Stargazer Lily's new album tells a classic story of romance and heartbreak--with a twist.
No one writes an entire album about love. People write entire albums about breaking up, and they write those because emotion guides the pen, and there's no event so desperate or traumatic as a bad breakup.
Falling in love takes four minutes. Breakups are forever.
Hayes explains, "Sue and I had both gone through a breakup a while back. We both wrote a lot about the things that affected us in the wake of that time."
The Philly band's Young Professionals, out next week on Junogi, is the culmination of that writing--a sometimes quirky, sometimes mundane testament to affairs of the heart. The disc tap-dances its way through the initial stages of flirtation before descending into layers of heartbreak and despair. Professionals is pierced with gender-bending hooks and understated riffs, played against a scale minimum of background noise.
Amid those riffs, there are moments of lyrical splendor--the sexiest of which is Rosetti's admission that she has a crush on everyone from the pizza boy to the girl next door. The Stargazer frontwoman achieves new levels of nasal whining on Professionals, her appeals for affection so sensual, fans should be paying $1.95 a minute to listen.
The songs maintain a sense of humor. Rosetti and Hayes are eager to poke the yuppie class with a stick whenever the opportunity presents itself. The album's title track is a backhanded salute to the city's best and whitest--a homogenous bunch who could be found at a Stargazer show only if they made a wrong turn on their way to the Plough.
"Knowing what we do, when you read the lyrics of that song, you can see we're sort of making fun of ourselves," says bassist Jim Miades. "Even the artwork on the record reflects that idea."
There are two songs on the disc that take a break from the relationship motif. The first is written about escape, the second about going home.
In its closing moments Professionals disappears in a string of blade-to-wrist chanteys ("Defying Gravity," "Lovesickened," "Nothing Is Useless," "Darlin' You Need Me"). As the curtain falls, romance is depicted as a sucker's game.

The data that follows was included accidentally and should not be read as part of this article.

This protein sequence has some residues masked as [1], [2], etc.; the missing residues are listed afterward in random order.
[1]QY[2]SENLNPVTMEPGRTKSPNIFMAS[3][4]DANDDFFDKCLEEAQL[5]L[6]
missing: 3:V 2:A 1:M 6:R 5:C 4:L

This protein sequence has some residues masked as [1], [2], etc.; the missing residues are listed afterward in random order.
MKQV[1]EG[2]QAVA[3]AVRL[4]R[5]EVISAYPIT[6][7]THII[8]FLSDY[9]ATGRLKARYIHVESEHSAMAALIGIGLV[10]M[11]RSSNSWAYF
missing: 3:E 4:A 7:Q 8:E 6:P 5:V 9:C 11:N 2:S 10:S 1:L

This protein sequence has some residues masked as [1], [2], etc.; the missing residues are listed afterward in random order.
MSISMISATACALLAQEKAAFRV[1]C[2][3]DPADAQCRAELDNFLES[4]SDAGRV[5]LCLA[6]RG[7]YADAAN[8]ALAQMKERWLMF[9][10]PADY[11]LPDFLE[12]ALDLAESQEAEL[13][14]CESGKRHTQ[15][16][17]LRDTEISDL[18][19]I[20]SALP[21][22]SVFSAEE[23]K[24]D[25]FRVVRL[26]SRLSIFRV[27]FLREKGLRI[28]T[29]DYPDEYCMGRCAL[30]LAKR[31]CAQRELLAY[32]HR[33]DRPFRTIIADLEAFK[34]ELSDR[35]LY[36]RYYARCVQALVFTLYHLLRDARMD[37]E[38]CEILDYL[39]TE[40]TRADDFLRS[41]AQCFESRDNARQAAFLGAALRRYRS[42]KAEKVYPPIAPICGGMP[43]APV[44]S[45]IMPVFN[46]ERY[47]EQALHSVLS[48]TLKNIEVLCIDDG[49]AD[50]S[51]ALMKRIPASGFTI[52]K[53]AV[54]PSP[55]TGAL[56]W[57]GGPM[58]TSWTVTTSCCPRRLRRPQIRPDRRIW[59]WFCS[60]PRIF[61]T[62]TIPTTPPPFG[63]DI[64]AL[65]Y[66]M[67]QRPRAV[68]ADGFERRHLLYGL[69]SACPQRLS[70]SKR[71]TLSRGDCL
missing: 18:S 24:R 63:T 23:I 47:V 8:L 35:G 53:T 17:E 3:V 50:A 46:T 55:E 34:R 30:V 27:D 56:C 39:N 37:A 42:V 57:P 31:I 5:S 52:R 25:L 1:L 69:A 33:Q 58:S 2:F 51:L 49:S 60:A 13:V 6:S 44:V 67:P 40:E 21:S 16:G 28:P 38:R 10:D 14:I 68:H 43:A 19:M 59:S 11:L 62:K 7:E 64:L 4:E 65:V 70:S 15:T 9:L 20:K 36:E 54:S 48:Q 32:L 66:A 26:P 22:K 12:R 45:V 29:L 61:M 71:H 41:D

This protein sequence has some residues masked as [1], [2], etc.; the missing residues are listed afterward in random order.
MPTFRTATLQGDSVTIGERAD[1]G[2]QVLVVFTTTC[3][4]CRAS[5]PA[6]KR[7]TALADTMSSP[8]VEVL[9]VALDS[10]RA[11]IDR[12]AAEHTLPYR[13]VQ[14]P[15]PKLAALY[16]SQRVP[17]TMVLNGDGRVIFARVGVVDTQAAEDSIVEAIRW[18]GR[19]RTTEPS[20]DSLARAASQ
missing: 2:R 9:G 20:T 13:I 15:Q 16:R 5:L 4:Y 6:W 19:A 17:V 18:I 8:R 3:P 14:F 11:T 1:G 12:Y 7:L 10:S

Stargazer's success has always been predicated upon an ability to weave above-average musicianship and tender vocals into something more powerful. They're most poignant when not taking themselves too seriously. During the final chorus of the album, it's as if someone pulled the plug, and we're left waiting for the patient to die. Gone is the schoolgirl innocence of "Crush" and "Kiss Me." What remains is mostly doom and gloom--a suit that fails to reflect the erotic blue of the quartet's finer vignettes.
That said, Young Professionals is a better-than-worthwhile effort that succeeds in more places than it fails. Beyond that, it's a chance for the band to develop its fan base beyond Philadelphia.
Over the past two years Stargazer has expanded its touring schedule, playing regular gigs in New York, Boston and Virginia. They plan to make a cross-country swing this time 'round, supporting the record in any market that'll have them.
"In regard to whether we're closer [to making it] than we were two years ago, we might be," says drummer Brian "Scooter" Hassinger. "The music industry now is so much more fucked up with artists losing money or getting ripped off. So it's kind of depressing that bands think they're getting the brass ring they've been reaching for, when in reality, it's rarely what they thought it would be. As the industry adjusts to that, no one really knows how it's gonna end up. So we made this record on our own label in the hopes that as radio starts to redefine itself, we can be a part of that on our own terms."
The tour kicks off with a record release party at World Cafe Live on Friday. Advance copies of the CD will be available at that time.
"We've always tried to make our record release parties something special," says Hayes. "The last time we made it a big deal, and it worked out well. This time we want to do something even better for our old fans and our new ones. We want everyone to come out and enjoy themselves. It's gonna be a special show for us, and we think it will be for them also."
All young professionals are encouraged to attend.
Record release party: Fri., Oct. 29, 8pm. $14-$16. World Cafe Live, 3025 Walnut St. 215.222.1400. www.worldcafelive.com
Modern Baseball finds its sweet spot